Whatever Happened to Peak Oil?


oil platform silhouetteWhatever happened to “peak oil” – the assertion that the rate at which oil is extracted from the Earth is nearing a maximum or peak level? With falling oil and gasoline prices and a boom of new oil development in the United States and elsewhere, concern about global oil supplies have faded from public view.

But have concerns about peak oil really disappeared? What key factors have changed in the oil industry, and what challenges remain? Are we entering a new era of “abundance” or are the risks of the world’s dependence on oil rising?


Key Questions:

Cost: What are the trends regarding costs to maintain global oil production now and in the future? Are costs of developing new oil rising or are fracking and other technologies driving production costs down? Do falling prices mean that oil is getting cheaper?

Demand: What are the trends regarding global oil demand? Will oil consumption peak because of a peak in demand as much as supply? How are demand and supply interconnected?

Supply: What is the outlook for global supply? How will trends regarding costs and price volatility affect global supply? How much does price affect the outlook for supply? Do prices need to keep rising to maintain supply?



Bullets below summarize remarks by featured guests; they are not definitive statements by The Energy Xchange. In the spirit of discourse, this information may be revised through continued discussion.

  • The broad thesis regarding peak oil still holds true—that the production rate of any finite resource eventually reaches a maximum level and declines. The time that we get on the downslope of the decline curve may move and the shape may change because of technology, but “decline we will have.”
  • World oil production has continued to increase in recent years, but without U.S. shale oil boom, world supply has been flat to slightly down over the last decade.
  • The U.S. oil boom may be just a pleasant interlude, especially if it cannot be expanded to other countries, which may be difficult because of different geology and also different laws and policies regarding private property and mineral rights. The track record in other countries has not been good thus far.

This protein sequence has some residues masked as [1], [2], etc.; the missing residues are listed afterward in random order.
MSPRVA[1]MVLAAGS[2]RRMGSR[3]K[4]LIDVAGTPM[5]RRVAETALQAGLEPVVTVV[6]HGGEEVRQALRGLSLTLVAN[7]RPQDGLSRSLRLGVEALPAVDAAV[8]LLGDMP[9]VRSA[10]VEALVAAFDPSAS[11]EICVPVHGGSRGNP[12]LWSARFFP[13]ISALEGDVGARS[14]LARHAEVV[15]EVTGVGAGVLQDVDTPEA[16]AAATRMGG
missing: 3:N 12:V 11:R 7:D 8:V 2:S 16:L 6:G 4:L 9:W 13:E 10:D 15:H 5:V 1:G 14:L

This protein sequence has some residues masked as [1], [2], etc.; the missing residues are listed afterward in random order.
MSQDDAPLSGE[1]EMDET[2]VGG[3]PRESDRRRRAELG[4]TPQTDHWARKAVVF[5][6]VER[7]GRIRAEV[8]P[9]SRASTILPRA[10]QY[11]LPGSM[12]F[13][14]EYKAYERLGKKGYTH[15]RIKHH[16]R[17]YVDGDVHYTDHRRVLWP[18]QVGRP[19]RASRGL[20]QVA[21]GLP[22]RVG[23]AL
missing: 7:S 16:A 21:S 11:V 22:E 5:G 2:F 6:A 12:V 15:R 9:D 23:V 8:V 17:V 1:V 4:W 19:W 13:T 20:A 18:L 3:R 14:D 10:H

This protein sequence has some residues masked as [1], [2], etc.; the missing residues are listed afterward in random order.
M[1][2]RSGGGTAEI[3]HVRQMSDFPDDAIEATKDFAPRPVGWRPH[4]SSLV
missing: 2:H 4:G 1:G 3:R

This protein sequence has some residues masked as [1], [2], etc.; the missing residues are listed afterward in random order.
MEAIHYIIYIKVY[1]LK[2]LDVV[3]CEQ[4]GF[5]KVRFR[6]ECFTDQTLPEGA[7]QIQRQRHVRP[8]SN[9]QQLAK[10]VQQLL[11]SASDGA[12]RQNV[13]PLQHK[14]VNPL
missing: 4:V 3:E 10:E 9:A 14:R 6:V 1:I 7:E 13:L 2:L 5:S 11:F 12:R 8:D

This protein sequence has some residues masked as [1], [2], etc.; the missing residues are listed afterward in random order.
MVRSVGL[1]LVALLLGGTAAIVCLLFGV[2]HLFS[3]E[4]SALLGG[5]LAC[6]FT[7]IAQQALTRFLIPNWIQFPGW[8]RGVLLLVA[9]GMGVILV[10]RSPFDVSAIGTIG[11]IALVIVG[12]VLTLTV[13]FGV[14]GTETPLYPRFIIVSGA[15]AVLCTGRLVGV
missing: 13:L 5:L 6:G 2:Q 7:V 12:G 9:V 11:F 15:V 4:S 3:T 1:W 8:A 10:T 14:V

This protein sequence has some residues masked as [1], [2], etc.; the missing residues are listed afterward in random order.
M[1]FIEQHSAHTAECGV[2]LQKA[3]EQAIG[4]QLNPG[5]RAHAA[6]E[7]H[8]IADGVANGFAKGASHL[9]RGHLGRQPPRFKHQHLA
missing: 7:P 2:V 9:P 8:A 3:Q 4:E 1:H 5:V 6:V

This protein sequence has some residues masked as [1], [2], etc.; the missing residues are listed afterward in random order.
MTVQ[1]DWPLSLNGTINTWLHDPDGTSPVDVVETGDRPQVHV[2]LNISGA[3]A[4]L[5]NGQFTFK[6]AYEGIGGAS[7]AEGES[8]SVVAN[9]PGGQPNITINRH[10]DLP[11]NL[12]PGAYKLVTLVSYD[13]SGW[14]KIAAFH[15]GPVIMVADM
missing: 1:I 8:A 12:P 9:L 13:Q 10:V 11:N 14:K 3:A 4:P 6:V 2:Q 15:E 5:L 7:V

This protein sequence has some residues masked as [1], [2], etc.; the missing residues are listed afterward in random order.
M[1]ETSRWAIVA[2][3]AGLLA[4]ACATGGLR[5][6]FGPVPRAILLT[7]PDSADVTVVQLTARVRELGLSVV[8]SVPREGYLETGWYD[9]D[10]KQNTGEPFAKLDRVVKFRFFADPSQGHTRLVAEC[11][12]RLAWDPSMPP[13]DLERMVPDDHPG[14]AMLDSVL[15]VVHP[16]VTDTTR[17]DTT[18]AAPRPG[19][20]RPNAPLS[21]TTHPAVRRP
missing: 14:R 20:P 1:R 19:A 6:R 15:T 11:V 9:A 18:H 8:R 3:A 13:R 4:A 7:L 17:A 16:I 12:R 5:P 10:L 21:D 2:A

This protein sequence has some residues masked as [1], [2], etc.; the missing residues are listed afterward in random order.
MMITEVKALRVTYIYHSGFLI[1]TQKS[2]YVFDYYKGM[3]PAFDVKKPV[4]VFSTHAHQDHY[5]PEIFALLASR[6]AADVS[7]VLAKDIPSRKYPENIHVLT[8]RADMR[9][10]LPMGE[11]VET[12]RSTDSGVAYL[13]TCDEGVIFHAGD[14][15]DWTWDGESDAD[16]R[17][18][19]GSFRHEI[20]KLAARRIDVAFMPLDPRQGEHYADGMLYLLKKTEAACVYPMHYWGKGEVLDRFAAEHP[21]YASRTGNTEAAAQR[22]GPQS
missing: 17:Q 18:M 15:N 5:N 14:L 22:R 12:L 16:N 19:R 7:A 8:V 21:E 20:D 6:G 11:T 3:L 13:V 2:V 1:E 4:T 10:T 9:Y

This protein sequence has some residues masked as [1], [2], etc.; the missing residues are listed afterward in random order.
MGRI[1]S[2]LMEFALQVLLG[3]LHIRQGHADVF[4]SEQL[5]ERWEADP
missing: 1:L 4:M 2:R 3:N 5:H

• Basic reservoir physics hasn’t changed. Once oil is discovered, we understand pretty well how that oil will behave. There is a certain amount, some of which will be recovered and then production will peak and decline. We only see increases in production from a developed oilfield if we do something new. For example, UK offshore, fields have been reworked, smaller fields added as large fields dried up, but overall production down roughly 60 percent since peaking around 2000.
  • Shale oil is no different. We discovered resources of a size that we didn’t anticipate—especially in the United States, depletion curves and estimates people made may need to be adjusted, but basic principle hasn’t changed. It’s a finite resource, certain amount of which we can recover.
  • Price and technology can alter recovery efficiency, but not the size of the resource. The higher the price we are willing to pay, the more we can recover. Something early peak oil discussions didn’t emphasize enough. As technology develops, if we are prepared to pay to apply technology, which means higher oil prices, then reserves can increase for a short time, but eventually they will be depleted.
  • The “don’t worry” crowd agrees, for any commodity not just oil, higher prices incentivize application of new technology. Higher prices can spur efficiency gains and also reduce consumption. We’re likely setting up for another cycle, rig count will fall, prices will rise etc.


Other Key Points:

  • Peak oil concerns were especially prevalent around 2007 when demand was rising, especially in China, but production had flat-lined-followed by the U.S. financial crisis and price spike to $147/barrel.
  • History of oil all commodity markets has been about cycles—high prices are a signal to reduce demand, pursue substitutions, and work harder and more creatively on supply, which eventually breaks back of surging commodity price. Oil, however, unlike many other commodities, cannot be farmed or manufactured.
  • Peak oil camp thought that move to unconventional oil sources (shale, tar sands, etc.) would be more expensive and more environmentally damaging but also slower to come to market. However, it turned out to be just the opposite, the increase in U.S. shale oil production has been the fastest increase in 3-year period in U.S history, a staggering achievement of technology and a dynamic oil industry which the peak oil camp had underestimated.
  • When prices were persistently high, many companies made a lot of money being relatively inefficient; low prices have forced companies to be efficient or get out—there is past history of this happening in the oil industry. Many companies will do just fine at lower prices, and if prices go back up, they’ll make a lot of money. However, these efficiencies have not fully arrived yet.